Editorial Note: A prevention strategy for psychological disorders should take into account both the causal mechanisms and the factors that perpetuate these disorders. Work-related psychological disturbances are known to be influenced by both the physical and psychosocial characteristics of given job situations. Moreover, these factors operate in concert with factors unrelated to the job--such as life events; familial demands and support; and the traits, capacities, and needs of the workers themselves (e.g., personality, age, sex, experience/learning). The interaction of these variables is complex, and the relative influence of each is not thoroughly understood. Nevertheless, approaches to prevent work-related psychological disorders should still be taken using the information currently available.

Stress-reduction techniques (e.g., meditation, biofeedback, muscle relaxation, cognitive restructuring, and anxiety management) have been taught to both blue- and white-collar workers in worksite training sessions. Follow-up studies have shown decreases in psychophysiologic activity (e.g., muscle tension and blood pressure levels) and reductions in subjective reports of anxiety, sleep disturbances, and other health complaints with each technique (20). However, improvement in all these parameters persisted less than 3 months after training ended.

Stress management treats only the symptoms of the problem--not the cause. Therefore, efforts to control risk factors at the worksite are also important. Some previously described suggestions for controlling worksite risk factors for psychological disorders are listed below (21). These suggestions appear to have merit for reducing work-related psychological disorders, but further evaluation and study are needed for a complete understanding of their impact.

  1. Work schedule. Design work schedules to avoid conflict with demands and responsibilities unrelated to the job. Schedules for rotating shifts should be stable and predictable, with rotation in a forward (day-to-night) direction.

  2. Participation/control. Allow workers to provide input for decisions or actions affecting their jobs.

  3. Workload. Ensure assignments are compatible with the capabilities and resources of the worker, and allow for recovery from especially demanding physical or mental tasks.

  4. Content. Design tasks to provide meaning, stimulation, a sense of completeness, and an opportunity to use skills.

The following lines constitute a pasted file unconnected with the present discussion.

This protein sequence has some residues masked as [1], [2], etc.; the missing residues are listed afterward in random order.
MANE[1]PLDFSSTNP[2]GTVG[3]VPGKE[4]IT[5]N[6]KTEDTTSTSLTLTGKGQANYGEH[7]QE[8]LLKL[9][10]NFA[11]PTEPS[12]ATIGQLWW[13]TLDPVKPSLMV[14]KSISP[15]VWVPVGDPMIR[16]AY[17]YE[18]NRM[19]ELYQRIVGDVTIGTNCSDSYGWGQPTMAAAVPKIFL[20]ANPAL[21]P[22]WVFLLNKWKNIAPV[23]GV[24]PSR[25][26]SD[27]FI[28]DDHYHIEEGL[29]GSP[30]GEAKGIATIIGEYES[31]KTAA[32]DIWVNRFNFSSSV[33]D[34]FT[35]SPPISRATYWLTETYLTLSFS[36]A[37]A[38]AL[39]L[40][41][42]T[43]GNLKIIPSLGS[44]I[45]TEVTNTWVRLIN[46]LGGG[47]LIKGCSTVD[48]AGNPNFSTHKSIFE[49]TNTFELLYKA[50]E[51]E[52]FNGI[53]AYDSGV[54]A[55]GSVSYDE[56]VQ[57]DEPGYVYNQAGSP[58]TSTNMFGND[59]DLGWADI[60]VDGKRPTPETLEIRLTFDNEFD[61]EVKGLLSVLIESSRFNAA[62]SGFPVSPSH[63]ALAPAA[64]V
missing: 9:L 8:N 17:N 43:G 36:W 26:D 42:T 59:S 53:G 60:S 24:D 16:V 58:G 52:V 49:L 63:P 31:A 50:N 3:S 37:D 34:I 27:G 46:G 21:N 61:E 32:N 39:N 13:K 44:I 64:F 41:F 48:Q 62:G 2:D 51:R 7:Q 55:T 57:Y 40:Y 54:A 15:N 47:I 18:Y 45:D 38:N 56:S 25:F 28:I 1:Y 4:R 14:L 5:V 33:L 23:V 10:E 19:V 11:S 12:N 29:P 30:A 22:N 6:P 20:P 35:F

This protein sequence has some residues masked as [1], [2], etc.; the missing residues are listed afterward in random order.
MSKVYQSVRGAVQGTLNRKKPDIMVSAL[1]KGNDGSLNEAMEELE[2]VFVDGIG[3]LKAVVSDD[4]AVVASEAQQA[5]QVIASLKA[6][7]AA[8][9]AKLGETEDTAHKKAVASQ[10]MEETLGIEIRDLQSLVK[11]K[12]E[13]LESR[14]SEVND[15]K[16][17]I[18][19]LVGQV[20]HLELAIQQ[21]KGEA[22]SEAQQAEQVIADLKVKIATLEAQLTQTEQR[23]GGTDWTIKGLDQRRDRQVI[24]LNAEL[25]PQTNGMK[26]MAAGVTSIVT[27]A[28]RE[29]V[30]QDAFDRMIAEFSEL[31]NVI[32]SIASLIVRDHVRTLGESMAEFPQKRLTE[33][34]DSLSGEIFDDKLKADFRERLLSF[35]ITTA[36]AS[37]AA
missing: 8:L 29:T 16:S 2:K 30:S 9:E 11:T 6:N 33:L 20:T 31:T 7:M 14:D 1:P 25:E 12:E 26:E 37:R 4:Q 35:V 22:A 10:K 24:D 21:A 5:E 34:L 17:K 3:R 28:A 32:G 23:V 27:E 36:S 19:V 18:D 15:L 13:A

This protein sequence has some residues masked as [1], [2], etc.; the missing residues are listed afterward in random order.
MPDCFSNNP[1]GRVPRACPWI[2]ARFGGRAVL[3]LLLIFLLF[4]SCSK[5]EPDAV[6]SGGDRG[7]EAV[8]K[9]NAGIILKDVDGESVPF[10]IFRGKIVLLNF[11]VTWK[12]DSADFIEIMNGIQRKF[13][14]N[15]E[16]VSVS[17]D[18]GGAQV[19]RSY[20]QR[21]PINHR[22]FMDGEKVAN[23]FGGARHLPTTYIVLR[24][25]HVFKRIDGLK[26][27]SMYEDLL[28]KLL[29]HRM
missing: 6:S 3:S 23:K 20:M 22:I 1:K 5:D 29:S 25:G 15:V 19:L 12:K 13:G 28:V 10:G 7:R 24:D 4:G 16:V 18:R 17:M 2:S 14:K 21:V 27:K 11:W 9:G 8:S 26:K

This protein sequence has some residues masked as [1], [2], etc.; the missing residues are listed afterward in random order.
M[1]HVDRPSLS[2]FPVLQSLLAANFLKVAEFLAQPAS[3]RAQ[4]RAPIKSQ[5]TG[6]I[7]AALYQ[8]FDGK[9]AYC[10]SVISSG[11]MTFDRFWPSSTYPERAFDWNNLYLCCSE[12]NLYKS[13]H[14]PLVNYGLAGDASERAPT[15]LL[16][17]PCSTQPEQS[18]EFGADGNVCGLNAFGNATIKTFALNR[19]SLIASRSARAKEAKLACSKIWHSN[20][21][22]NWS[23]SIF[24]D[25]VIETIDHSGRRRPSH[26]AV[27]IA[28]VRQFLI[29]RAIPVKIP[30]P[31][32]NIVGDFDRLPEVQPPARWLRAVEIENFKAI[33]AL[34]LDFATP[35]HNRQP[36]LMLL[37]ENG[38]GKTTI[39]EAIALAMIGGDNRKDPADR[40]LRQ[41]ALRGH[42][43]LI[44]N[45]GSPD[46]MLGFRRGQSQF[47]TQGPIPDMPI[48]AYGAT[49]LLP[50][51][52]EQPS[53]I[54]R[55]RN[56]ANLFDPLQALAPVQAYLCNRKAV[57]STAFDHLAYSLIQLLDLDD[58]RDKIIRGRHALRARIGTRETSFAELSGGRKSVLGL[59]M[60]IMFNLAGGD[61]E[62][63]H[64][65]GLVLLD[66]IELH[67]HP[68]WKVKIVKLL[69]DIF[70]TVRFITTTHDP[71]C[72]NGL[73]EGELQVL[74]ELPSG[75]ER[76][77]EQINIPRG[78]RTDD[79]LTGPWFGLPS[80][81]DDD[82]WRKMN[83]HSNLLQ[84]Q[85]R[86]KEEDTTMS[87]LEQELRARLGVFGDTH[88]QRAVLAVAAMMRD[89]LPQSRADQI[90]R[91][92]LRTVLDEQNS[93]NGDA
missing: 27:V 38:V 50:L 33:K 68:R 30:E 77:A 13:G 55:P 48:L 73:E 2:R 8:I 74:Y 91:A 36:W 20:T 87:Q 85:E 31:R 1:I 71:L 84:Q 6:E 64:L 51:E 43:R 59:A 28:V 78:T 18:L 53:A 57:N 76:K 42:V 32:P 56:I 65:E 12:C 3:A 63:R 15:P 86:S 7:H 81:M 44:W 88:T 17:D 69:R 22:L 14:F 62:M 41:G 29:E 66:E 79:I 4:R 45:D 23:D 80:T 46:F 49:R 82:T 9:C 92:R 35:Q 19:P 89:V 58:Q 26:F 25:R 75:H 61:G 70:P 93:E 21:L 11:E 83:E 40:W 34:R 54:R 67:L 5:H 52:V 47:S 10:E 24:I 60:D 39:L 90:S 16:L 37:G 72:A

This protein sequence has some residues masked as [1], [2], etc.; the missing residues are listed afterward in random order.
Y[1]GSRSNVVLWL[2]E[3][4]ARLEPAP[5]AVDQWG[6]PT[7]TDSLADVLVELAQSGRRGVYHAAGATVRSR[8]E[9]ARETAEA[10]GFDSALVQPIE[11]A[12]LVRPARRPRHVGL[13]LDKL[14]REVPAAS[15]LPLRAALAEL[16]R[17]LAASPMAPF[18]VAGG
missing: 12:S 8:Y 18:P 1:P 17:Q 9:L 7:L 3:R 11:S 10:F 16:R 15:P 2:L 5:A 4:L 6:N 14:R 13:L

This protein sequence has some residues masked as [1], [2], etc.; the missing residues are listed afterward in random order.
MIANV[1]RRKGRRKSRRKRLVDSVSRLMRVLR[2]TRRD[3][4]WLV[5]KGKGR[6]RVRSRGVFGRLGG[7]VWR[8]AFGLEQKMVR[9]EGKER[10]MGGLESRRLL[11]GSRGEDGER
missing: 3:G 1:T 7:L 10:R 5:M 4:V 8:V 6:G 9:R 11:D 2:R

5. Roles. Define work roles and responsibilities clearly.

  6. Social environment. Provide opportunities for social interaction, including emotional support and help directly related to one's job.

  7. Future. Avoid ambiguity in matters of job security and career development. In addition to evaluation of these suggested actions, efforts are needed to advance the understanding of work-related psychological disorders and of methods appropriate for their control, including:

  1. Improving the systems for surveillance of psychological disorders in the workforce as related to working conditions.

  2. Improving research techniques for investigating stressful working conditions and their health consequences.

  3. Improving training of occupational health professionals and workers in recognizing stressful workplace conditions and signs of worker stress and in effecting remedial measures.

  4. Furthering the development of mental health components in occupational health and safety programs.


  1. Caplan RD, Cobb S, French JR, Harrison RV, Pinneau SR. Job Demands and Worker Health; main effects and occupational differences. Cincinnati, Ohio: National Institute for Occupational Safety and Health. (DHEW {NIOSH} publication no. 75-160), 1975.

  2. Holt RR. Occupational stress. In: Goldberger L, Bresnitz S, eds. Handbook of Stress. New York: The Free Press, 1982.

  3. Beehr TA, Newman JE. Job stress, employee health, and organizational effectiveness: a facet analysis, model, and literature review. Personnel Psychology 1978;31:665-99.

  4. Karasek RA. Job Demands, job decision latitude, and mental strain. Journal of Occupational Behavior 1979;24:285-307.

  5. Kiecolt-Glaser JK. Stress and the immune function. In: Measures of job stress: a research methodology workshop. Workshop sponsored by NIOSH, New Orleans, Louisiana, 1985.

  6. California Workers Compensation Bulletin, April 20, 1983.

  7. National Council on Compensation Insurance. Emotional stress in the workplace-new legal rights in the eighties. New York 1985.

  8. American Psychiatric Association. Diagnostic and Statistical Manual of Mental Disorders, 3rd ed. Washington, DC: Amercan Psychiatric Association, 1980.

  9. Colligan MJ, Smith MJ, Hurrell JJ Jr. Occupational incidence rates of mental health disorders. J Human Stress 1977;3:34-9.

  10. Smith MJ, Colligan MJ, Frockt IJ, Tasto DL. Occupational injury rates among nurses as a function of shift schedule. Journal of Safety Research 1979;11:181-7.

  11. Colligan MJ, Frockt IJ, Tasto DL. Frequency of worksite clinic visits and sickness absence among nurses as a function of shift. Applied Ergonomics 1979;10:79-86.

  12. Smith MJ, Colligan MJ, Tasto DL. health and safety consequences of shift work in the food processing industry. Ergonomics 1982;25:133- 44.

  13. Smith MJ, Cohen BG, Stammerjohn LW. An investigation of health complaints and job stress in video display operations. Hum Factors 1981;23:387-400.

  14. Sauter S, Gottlieb M, Jones C, Dodson V, Rohrer K. Job and health implications of VDT use: initial results of the Wisconsin-NIOSH study. Communications of the ACM 1983;26:784-94.

  15. House JS, Wells JA. Occupational stress, social support, and health. In: McLean A, Black G, Colligan M, eds. Reducing Occupational Stress: Proceedings of a Conference. Washington, DC, 1978. (DHEW publication no. 78-140.)

  16. Schmitt N, Colligan MJ, Fitzgerald M. Unexplained physical symptoms in eight organizations: individual and organizational analyses. Journal of Occupational Psychology 1980;53:305-17.

  17. Silvestri GT, Lukasiewicz JM. Occupational employment projections: the 1984-95 outlook. Monthly Labor Review, November 1985:42-57.

  18. Bezold C, Carlson RJ, Peck JC. The future of work and health. Dover, Massachusetts: Auburn House, 1986.

  19. Bureau of Labor Statistics. Bureau of Labor Statistics News. Washington, DC: Department of Labor, November 1985.

  20. Murphy LR. Occupational stress management: review and appraisal. Journal of Occupational Psychology (in press).

  21. Levi L. Preventing Work Stress. Reading, Massachusetts: Addison- Wesley, 1981.